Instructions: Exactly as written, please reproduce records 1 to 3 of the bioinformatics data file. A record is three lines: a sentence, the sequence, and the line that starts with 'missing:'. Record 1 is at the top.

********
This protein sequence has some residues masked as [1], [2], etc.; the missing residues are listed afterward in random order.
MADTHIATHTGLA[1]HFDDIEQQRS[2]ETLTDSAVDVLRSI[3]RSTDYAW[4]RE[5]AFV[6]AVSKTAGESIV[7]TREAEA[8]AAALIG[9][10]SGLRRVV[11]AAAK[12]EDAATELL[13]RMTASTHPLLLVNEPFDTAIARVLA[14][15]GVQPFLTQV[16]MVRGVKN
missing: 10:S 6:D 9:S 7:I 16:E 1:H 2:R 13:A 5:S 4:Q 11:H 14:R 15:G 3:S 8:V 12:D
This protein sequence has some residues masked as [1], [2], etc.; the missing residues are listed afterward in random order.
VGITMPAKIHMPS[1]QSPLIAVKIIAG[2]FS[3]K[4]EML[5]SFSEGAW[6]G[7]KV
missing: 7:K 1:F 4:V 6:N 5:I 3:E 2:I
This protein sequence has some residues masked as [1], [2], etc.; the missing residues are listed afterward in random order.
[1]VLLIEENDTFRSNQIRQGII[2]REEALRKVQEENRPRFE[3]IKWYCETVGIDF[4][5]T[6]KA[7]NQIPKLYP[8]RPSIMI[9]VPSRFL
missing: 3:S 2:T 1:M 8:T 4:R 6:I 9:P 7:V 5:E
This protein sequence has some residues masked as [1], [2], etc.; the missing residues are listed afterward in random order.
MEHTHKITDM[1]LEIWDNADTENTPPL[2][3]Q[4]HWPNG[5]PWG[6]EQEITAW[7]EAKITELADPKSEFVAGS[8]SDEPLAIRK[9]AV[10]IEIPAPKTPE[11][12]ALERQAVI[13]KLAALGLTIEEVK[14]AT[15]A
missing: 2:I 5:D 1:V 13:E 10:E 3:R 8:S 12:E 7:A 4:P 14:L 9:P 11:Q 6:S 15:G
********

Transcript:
This protein sequence has some residues masked as [1], [2], etc.; the missing residues are listed afterward in random order.
MADTHIATHTGLA[1]HFDDIEQQRS[2]ETLTDSAVDVLRSI[3]RSTDYAW[4]RE[5]AFV[6]AVSKTAGESIV[7]TREAEA[8]AAALIG[9][10]SGLRRVV[11]AAAK[12]EDAATELL[13]RMTASTHPLLLVNEPFDTAIARVLA[14][15]GVQPFLTQV[16]MVRGVKN
missing: 10:S 6:D 9:S 7:I 16:E 1:H 2:R 13:A 5:S 4:Q 11:H 14:R 15:G 3:S 8:V 12:D
This protein sequence has some residues masked as [1], [2], etc.; the missing residues are listed afterward in random order.
VGITMPAKIHMPS[1]QSPLIAVKIIAG[2]FS[3]K[4]EML[5]SFSEGAW[6]G[7]KV
missing: 7:K 1:F 4:V 6:N 5:I 3:E 2:I
This protein sequence has some residues masked as [1], [2], etc.; the missing residues are listed afterward in random order.
[1]VLLIEENDTFRSNQIRQGII[2]REEALRKVQEENRPRFE[3]IKWYCETVGIDF[4][5]T[6]KA[7]NQIPKLYP[8]RPSIMI[9]VPSRFL
missing: 3:S 2:T 1:M 8:T 4:R 6:I 9:P 7:V 5:E